Subject: Louisville, Kentucky
When I went to Louisville recently, I expected to see horses, not lobsters. But the city has more going on than the Derby. Former tobacco farmers have used government settlements to switch crops and sometimes even careers. They're now doing a booming business in farmed catfish, have an experimental program for Australian freshwater lobster and ship their products all over the country (Louisville is a UPS hub).
My best meal was at Holly Hill Inn (426 N. Winter St.; 859-846-4732), a restaurant in a 150-year-old house in Midway, an hour's drive from Louisville. Chef Ouita Michel serves her country ham custard with radish and arugula finger sandwicheslike a Southern high tea. And her very smoky pork chops come with a mess of sides, including creamy Gorgonzola grits (nearby Weisenberger Mill grinds the best I've ever tasted and sells them by mail order; 800-643-8678). The Blue Dog Bakery and Café (2870 Frankfort Ave.; 502-899-9800) in Louisville was my favorite place for lunch. It's an airy space with a pressed-tin ceiling. I had excellent pastrami panini and beet-and-tomato soup, which was like gazpacho crossed with borscht.
Because Kentucky is the home of Colonel Sanders and because I'm a fried chicken fanatic, I had to find the best. Science Hill Inn (525 Washington St., Shelbyville; 502-633-2825), an old-fashioned place a half hour outside town, serves divine chicken on china; a lot of the female customers wear gloves. In the same building, Wakefield-Scearce (502-633-4382) has 44,000 square feet of antique housewares (the silver collection is amazing) and furniture; their specialty is Georgian and Victorian pieces.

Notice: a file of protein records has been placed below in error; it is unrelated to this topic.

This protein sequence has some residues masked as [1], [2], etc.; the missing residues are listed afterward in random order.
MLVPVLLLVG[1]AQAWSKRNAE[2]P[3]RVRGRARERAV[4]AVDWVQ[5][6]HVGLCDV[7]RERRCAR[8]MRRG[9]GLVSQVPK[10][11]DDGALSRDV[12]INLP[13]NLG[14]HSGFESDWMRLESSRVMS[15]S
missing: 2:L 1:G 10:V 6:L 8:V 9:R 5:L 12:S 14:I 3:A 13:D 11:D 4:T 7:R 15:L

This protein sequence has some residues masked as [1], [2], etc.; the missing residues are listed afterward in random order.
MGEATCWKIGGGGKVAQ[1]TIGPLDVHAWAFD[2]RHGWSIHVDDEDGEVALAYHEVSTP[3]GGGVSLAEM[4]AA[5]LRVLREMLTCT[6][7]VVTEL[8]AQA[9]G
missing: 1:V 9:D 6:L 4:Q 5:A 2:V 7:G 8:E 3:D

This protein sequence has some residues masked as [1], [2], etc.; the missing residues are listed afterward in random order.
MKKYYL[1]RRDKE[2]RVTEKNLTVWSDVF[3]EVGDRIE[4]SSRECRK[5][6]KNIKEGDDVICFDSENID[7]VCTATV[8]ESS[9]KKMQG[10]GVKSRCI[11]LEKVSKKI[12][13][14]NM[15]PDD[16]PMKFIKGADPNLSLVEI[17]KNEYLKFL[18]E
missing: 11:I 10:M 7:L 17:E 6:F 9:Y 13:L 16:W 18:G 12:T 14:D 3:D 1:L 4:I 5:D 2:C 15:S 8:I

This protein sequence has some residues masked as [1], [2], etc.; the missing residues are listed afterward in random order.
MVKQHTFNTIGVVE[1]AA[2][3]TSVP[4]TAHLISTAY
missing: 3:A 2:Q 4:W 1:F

Since Kentucky is famed for bourbon, I took the hard-hat tour at 200-year-old Buffalo Trace (1001 Wilkinson Blvd., Frankfort; 800-654-8471), the longest continuously operating distillery in the U.S. The brick buildings sit prettily along the Kentucky River, but the place still seems realthe men sealing the bottles with wax have scruffy mustaches and tattoos. The most photogenic distillery, Labrot & Graham (7855 McCracken Pike, Versailles; 800-542-1812), has stone walls and burnished wood floors. And the drive there is lovely, through bluegrass country, with mares and foals running around. It reminded me that I have to come back for the Derby.